Justin Entertainment, Attic Records, and Bullseye Records have all used the tape which Klaatu owns which is the original master tape. The Justin CD was VERY hissy. The Attic CD was a BIG improvement, but was missing some high end, and the mouse squeak was totally missing from the end of the album. The Bullseye CD was astounding for both super high fidelity, low hiss, and great artwork. (Although a first pressing DID include a mastering error that was NOT on any of the three versions of test pressings that I had been sent, namely that California Jam was presented in mono, which was immediately corrected on a second pressing.)
However, one or two vocal critics claimed that the dynamic range of the album was squashed and compressed to the point of lifelessness and that the disc sounded horrible. Nothing could be further from the truth, but 10 years later I STILL get emails from people saying they wouldnít buy the Bullseye CD because they read that it was too compressed and sounded horrible (and yet, I bet they have no problems buying lossy compression tracks from iTunes which really DOES mess with and destroy the quality of the sound. but I digress).
When Klaatu had the master tape transferred this time around, they went with 176.4 KHz 32-bit digital. The remastering has been done in this realm so that they have greater control over the fine details. The end result is nothing short of amazing. The high end is brighter and cleaner than Iíve ever heard on ANY commercial release of this album, and Iíve checked vinyl, cassette, 8-track (yes, Iím serious) and several CD releases!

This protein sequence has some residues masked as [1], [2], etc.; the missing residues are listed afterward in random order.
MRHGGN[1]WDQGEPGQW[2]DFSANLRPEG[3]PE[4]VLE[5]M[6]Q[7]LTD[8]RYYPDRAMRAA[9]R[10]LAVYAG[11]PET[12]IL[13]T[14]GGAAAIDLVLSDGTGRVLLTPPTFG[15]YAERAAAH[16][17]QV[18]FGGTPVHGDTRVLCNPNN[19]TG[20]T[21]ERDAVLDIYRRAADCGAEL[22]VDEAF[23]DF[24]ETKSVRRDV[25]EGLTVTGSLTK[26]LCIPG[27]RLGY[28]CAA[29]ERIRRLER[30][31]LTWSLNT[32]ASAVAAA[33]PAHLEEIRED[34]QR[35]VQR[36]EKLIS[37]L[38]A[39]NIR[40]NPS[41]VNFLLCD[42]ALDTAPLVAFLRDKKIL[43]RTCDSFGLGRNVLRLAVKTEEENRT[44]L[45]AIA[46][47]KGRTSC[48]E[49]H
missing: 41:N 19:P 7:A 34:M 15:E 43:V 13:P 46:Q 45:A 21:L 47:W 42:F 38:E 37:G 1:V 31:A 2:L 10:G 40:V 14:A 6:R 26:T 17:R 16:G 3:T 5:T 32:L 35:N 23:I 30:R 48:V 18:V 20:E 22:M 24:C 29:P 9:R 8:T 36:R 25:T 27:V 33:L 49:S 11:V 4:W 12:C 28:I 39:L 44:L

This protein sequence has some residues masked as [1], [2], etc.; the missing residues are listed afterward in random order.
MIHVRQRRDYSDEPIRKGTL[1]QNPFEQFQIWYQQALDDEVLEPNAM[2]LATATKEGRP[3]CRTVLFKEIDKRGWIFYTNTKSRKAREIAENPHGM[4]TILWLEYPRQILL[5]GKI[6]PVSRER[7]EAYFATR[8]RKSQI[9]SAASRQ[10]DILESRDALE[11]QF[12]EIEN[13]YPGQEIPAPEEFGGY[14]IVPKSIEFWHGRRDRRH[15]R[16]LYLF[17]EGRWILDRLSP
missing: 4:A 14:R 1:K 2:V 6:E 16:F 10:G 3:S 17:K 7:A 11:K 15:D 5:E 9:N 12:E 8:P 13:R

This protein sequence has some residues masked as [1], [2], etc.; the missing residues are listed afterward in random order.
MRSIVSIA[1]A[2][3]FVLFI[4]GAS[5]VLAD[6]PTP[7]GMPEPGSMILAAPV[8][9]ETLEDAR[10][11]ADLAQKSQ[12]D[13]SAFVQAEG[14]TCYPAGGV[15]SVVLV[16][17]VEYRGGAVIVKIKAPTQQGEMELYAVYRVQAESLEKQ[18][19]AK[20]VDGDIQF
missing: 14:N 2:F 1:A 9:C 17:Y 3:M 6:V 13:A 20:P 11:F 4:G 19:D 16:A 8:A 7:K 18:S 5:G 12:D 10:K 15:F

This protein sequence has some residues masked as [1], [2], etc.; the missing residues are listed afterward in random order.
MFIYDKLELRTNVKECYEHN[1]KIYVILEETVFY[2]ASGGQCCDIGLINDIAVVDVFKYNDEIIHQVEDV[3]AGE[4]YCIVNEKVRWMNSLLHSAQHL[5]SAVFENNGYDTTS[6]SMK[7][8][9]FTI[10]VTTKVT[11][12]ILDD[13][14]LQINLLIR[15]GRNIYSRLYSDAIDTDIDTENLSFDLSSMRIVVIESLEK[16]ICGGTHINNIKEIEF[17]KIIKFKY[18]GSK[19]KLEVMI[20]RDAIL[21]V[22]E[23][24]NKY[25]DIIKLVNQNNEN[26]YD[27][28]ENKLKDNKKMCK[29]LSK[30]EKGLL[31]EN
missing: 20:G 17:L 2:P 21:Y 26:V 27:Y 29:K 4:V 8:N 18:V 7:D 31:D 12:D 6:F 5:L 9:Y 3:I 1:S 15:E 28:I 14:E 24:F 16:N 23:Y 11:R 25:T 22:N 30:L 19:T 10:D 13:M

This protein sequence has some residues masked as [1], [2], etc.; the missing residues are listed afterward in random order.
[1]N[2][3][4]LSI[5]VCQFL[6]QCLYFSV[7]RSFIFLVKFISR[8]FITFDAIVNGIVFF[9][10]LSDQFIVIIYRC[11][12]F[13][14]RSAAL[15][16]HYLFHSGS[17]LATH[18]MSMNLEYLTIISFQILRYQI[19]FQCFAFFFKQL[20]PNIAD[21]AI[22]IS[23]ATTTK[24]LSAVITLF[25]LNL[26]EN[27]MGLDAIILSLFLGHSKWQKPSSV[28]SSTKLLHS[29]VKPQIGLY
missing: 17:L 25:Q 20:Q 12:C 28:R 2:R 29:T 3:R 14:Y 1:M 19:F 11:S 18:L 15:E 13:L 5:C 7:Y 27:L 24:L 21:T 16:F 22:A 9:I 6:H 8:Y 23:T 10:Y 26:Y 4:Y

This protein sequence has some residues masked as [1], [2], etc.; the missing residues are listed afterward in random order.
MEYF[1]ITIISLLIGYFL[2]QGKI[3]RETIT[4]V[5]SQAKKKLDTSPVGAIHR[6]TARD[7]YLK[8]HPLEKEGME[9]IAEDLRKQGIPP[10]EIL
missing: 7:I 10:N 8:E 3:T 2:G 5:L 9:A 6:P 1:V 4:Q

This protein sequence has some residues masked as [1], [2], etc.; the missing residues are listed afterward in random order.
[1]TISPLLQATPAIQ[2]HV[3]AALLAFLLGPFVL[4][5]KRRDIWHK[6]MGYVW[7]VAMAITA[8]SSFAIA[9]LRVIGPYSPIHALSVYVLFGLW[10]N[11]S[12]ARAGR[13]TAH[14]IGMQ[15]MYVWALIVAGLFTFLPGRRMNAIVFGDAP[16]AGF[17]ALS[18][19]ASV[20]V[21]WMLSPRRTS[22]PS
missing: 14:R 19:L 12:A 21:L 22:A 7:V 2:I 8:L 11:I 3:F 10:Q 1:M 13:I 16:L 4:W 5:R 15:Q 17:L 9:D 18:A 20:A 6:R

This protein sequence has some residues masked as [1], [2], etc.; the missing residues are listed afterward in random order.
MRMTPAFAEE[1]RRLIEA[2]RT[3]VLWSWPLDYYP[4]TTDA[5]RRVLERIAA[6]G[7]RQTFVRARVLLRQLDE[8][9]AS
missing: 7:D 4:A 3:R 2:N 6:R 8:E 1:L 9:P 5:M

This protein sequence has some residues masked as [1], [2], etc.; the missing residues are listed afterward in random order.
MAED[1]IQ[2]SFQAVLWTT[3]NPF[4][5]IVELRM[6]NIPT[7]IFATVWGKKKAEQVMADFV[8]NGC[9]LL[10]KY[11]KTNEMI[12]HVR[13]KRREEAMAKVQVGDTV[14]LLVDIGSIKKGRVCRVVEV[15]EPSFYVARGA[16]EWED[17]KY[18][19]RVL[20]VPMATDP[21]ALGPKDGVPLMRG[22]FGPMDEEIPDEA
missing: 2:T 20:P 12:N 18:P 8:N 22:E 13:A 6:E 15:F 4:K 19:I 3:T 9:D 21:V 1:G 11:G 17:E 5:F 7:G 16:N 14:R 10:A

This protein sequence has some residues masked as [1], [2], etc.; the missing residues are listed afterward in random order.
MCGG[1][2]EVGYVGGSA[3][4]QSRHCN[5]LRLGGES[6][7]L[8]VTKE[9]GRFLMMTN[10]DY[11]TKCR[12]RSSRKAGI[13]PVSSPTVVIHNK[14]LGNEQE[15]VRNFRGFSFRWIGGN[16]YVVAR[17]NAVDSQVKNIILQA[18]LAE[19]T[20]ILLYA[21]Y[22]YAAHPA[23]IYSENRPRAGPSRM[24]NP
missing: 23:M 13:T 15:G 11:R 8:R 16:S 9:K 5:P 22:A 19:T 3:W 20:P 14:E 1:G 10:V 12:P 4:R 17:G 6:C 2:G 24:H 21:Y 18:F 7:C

The Bullseye CD was rich in bass and had a nice punch to the bottom end as a result. The album didnít just play on your stereo, it jumped out and danced around the room for you. This new CD has pulled back on that bass response a little (you can still get it by turning up the bass on your amplifier, even just 1 notch) and given a more smooth overall sound from low to high.
Overall, Iíd say itís got the best frequency response of any issue of this album, ever.
The compression will most likely make the same vocal critics (that didnít like the Bullseye release) angry since itís along the same lines. The overall Bullseye CD had from 11 to 15 dB of dynamic range, and this CD has the same. BUT, there are some differences. The Bullseye CD hovered just below 0 dB on the loudest passages and this one hits 0 dB on the loudest passages. Some tracks on the Bullseye CD were around 11 to 13 dB of dynamic range, some were 13 to 15 dB of dynamic range. With this new CD, the ranges are almost identical, but not always for the same song. Some that were 13 to 15 on Bullseye are 11 to 13 on this release, and some that were 11 to 13 on Bullseye are 13 to 15 on this release... and some songs have almost identical dynamic ranges from the Bullseye to the Klaatunes cd.
Sound quality on this release 9.9999999 out of 10 (I personally would have loved a tiny bit more bass).
Hiss level on this release, perfect! Itís MOSTLY inaudible and where you CAN hear it, itís not distractingly loud.
Dynamic range, as good as the original vinyl (you arenít going to get much better without doing a remix, which has never been done to the Klaatu albums on CD).
Is it worth buying? Yes.
Where can you buy it?
- Dave Bradley (http://www.klaatu.org) October 5, 2011